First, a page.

Farm Progress is part of the Informa Markets Division of Informa PLC

This site is operated by a business or businesses owned by Informa PLC and all copyright resides with them. Informa PLC's registered office is 5 Howick Place, London SW1P 1WG. Registered in England and Wales. Number 8860726.

Serving: IN

2 problems inside 1 stalk of corn

cornstalk split open, with knife pointing at larva
TWIN TROUBLE: Note the dark pith at the nodes on this plant. It is in the early stages of stalk rot infection. Also notice the corn borer larva tunneling its way deeper into the stalk.
Corn Watch: You never know what you might find when you split open a cornstalk.

Maybe you remember when there was a real prize inside every box of Cracker Jack. When Dave Nanda sliced into a cornstalk recently, he found one thing he expected and one surprise. If you found the surprise he found inside your box of Cracker Jack, you wouldn’t be impressed!

Nanda, an independent crops consultant based in Indianapolis, expected to find stalk rot because he saw black specks on the outside of the stalk. What he didn’t expect to find a live corn borer larva tucked inside the stalk.

“You need to know what’s happening in your fields all the way to harvest,” Nanda says. “When you’re making decisions about hybrids and management practices for next year, you have more actual information to use.”

Nanda was scouting in the Corn Watch ’17 field before harvest when he made these discoveries. Corn Watch ’17 is sponsored by Seed Genetics-Direct, Washington Court House, Ohio.

Stalk diseases
Nanda was surprised at the minimal number of stalks infected by stalk rot. The real test is at the end of the season. But in some years, when there’s a decent amount of foliar disease pressure, as there was in this field this year, stalks are set up for invasion by stalk rot.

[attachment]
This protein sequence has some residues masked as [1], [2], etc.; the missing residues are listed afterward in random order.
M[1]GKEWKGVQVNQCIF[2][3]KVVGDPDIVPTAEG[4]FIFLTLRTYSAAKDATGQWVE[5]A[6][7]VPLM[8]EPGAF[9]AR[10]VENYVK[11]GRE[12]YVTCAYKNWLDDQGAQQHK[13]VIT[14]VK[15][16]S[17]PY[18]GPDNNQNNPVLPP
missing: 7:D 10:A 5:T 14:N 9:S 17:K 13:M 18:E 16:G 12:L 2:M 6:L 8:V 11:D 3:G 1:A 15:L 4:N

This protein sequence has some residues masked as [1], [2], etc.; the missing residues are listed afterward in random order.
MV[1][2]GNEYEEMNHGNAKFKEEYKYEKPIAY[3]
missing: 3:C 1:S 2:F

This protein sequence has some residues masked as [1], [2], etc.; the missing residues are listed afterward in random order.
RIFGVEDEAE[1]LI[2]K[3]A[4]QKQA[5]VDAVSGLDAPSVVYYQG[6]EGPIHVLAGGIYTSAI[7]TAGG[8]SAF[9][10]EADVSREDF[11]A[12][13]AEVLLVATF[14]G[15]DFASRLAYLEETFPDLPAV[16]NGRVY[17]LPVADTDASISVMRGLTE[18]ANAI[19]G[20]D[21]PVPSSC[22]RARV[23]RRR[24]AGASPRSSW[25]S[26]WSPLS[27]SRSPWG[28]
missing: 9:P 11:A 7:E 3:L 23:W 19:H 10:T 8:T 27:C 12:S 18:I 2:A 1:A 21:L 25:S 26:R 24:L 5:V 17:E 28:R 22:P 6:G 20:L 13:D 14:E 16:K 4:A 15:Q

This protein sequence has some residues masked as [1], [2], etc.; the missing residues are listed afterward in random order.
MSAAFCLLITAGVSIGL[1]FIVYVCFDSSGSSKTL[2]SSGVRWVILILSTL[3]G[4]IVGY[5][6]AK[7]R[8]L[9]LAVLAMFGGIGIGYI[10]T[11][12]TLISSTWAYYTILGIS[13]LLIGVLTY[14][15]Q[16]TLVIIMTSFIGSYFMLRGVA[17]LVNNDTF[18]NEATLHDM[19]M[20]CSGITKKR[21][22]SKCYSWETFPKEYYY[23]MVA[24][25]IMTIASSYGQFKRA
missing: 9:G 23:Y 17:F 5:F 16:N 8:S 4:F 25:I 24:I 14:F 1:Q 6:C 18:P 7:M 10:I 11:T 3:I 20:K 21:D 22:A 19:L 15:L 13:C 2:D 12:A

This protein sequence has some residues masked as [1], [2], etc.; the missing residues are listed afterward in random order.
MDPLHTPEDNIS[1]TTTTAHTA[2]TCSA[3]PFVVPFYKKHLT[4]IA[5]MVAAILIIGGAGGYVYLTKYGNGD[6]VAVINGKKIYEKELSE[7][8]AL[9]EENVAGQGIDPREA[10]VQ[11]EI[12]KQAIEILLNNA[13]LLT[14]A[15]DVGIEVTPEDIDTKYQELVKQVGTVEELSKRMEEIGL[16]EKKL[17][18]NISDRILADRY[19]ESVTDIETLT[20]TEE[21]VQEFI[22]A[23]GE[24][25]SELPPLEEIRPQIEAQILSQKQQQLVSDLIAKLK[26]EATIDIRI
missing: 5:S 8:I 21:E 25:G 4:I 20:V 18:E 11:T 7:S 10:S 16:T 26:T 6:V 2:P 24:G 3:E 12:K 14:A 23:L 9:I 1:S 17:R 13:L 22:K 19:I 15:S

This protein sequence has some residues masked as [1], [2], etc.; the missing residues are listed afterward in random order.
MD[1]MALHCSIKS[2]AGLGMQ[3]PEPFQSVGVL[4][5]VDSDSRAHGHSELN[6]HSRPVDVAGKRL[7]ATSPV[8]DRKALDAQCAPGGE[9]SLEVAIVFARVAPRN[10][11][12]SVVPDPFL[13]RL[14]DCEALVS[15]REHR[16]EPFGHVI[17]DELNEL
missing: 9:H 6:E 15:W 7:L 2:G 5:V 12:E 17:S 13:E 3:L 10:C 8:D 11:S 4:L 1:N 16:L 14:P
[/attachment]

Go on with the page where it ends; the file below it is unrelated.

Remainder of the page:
The primary disease affecting foliage was gray leaf spot. As the crop neared maturity, there were also some signs of nitrogen deficiency and even potassium deficiency.

There are various stalk rot diseases. When Nanda sliced open the stalk and saw the dark, black pith developing at each node, he was certain the infection was caused by anthracnose stalk rot.

“Later in the season, any stalks which are infected will have many more black specks on the surface,” he explains. “The surface may even take on a black, slimy appearance.”

Fields where a large number of stalks are infected with stalk rot should be marked for early harvest, Nanda notes. Otherwise, the crop will be more subject to lodging and higher field losses.

Insect enemy
It’s not every day you find a corn borer larva at work inside a stalk near the end of the season these days. That’s because many hybrids include the European corn borer Bt protection trait.

One of the two hybrids in the field had the Roundup Ready trait, but didn’t have protection against corn borer. Some farmers made a conscious decision to leave out corn borer protection this year to save money. In the Corn Watch ’17 field, one of the hybrids the farmer wanted to plant was only available in the non-Bt version by the time he could get seed of that hybrid.

The real tale on corn borer will come at harvest. If borers tunnel into ear shanks, whole ears can fall onto the ground. Tunneling can also open up the plant for stalk rot infection. Fields with stalk borer issues might be marked for early harvest as well, Nanda says.

Hide comments
account-default-image

Comments

  • Allowed HTML tags: <em> <strong> <blockquote> <br> <p>

Plain text

  • No HTML tags allowed.
  • Web page addresses and e-mail addresses turn into links automatically.
  • Lines and paragraphs break automatically.
Publish